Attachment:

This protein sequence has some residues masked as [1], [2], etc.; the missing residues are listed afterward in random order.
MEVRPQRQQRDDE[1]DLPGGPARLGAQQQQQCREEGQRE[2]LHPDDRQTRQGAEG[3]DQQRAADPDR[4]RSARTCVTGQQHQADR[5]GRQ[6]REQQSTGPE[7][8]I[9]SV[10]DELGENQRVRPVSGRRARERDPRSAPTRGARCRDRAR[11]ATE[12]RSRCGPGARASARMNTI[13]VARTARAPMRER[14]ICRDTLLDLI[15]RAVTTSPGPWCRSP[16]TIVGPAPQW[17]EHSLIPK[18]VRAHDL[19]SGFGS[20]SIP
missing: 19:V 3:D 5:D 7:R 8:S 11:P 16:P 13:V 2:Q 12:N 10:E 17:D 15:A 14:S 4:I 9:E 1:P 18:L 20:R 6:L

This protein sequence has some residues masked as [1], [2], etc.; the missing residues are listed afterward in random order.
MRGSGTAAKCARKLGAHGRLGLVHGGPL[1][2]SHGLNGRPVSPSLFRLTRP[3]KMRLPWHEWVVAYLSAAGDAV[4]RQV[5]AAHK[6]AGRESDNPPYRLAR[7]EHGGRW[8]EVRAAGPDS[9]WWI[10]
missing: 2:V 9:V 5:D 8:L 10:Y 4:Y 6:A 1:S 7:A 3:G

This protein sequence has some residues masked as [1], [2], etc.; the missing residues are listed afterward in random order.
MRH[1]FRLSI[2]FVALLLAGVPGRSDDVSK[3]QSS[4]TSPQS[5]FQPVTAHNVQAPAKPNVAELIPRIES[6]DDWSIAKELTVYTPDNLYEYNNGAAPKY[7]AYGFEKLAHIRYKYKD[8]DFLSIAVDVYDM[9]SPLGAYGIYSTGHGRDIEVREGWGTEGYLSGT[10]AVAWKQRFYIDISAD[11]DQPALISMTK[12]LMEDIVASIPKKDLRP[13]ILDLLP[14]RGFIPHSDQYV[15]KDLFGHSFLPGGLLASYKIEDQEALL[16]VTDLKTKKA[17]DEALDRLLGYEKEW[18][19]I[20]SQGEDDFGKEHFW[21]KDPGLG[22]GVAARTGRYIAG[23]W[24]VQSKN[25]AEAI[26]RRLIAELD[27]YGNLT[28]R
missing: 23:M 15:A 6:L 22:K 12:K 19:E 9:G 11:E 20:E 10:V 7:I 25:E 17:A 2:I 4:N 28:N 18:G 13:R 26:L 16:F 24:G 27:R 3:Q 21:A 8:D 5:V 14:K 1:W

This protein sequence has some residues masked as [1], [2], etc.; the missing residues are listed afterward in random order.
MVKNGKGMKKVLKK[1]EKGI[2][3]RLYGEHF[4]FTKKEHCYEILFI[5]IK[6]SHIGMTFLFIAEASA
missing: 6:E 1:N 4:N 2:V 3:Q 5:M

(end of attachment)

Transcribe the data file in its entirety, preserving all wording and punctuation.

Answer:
This protein sequence has some residues masked as [1], [2], etc.; the missing residues are listed afterward in random order.
MEVRPQRQQRDDE[1]DLPGGPARLGAQQQQQCREEGQRE[2]LHPDDRQTRQGAEG[3]DQQRAADPDR[4]RSARTCVTGQQHQADR[5]GRQ[6]REQQSTGPE[7][8]I[9]SV[10]DELGENQRVRPVSGRRARERDPRSAPTRGARCRDRAR[11]ATE[12]RSRCGPGARASARMNTI[13]VARTARAPMRER[14]ICRDTLLDLI[15]RAVTTSPGPWCRSP[16]TIVGPAPQW[17]EHSLIPK[18]VRAHDL[19]SGFGS[20]SIP
missing: 19:V 3:D 5:D 7:R 8:S 11:P 16:P 13:V 2:Q 12:N 10:E 17:D 15:A 14:S 4:I 9:E 1:P 18:L 20:R 6:L

This protein sequence has some residues masked as [1], [2], etc.; the missing residues are listed afterward in random order.
MRGSGTAAKCARKLGAHGRLGLVHGGPL[1][2]SHGLNGRPVSPSLFRLTRP[3]KMRLPWHEWVVAYLSAAGDAV[4]RQV[5]AAHK[6]AGRESDNPPYRLAR[7]EHGGRW[8]EVRAAGPDS[9]WWI[10]
missing: 2:V 9:V 5:D 8:L 10:Y 4:Y 6:A 1:S 7:A 3:G

This protein sequence has some residues masked as [1], [2], etc.; the missing residues are listed afterward in random order.
MRH[1]FRLSI[2]FVALLLAGVPGRSDDVSK[3]QSS[4]TSPQS[5]FQPVTAHNVQAPAKPNVAELIPRIES[6]DDWSIAKELTVYTPDNLYEYNNGAAPKY[7]AYGFEKLAHIRYKYKD[8]DFLSIAVDVYDM[9]SPLGAYGIYSTGHGRDIEVREGWGTEGYLSGT[10]AVAWKQRFYIDISAD[11]DQPALISMTK[12]LMEDIVASIPKKDLRP[13]ILDLLP[14]RGFIPHSDQYV[15]KDLFGHSFLPGGLLASYKIEDQEALL[16]VTDLKTKKA[17]DEALDRLLGYEKEW[18][19]I[20]SQGEDDFGKEHFW[21]KDPGLG[22]GVAARTGRYIAG[23]W[24]VQSKN[25]AEAI[26]RRLIAELD[27]YGNLT[28]R
missing: 23:M 15:A 6:L 22:K 12:K 19:E 9:G 11:E 20:E 10:V 7:I 25:E 17:A 2:I 4:N 28:N 18:G 13:R 26:L 16:F 24:G 27:R 3:Q 21:A 8:D 5:V 14:K 1:W

This protein sequence has some residues masked as [1], [2], etc.; the missing residues are listed afterward in random order.
MVKNGKGMKKVLKK[1]EKGI[2][3]RLYGEHF[4]FTKKEHCYEILFI[5]IK[6]SHIGMTFLFIAEASA
missing: 6:E 1:N 4:N 2:V 3:Q 5:M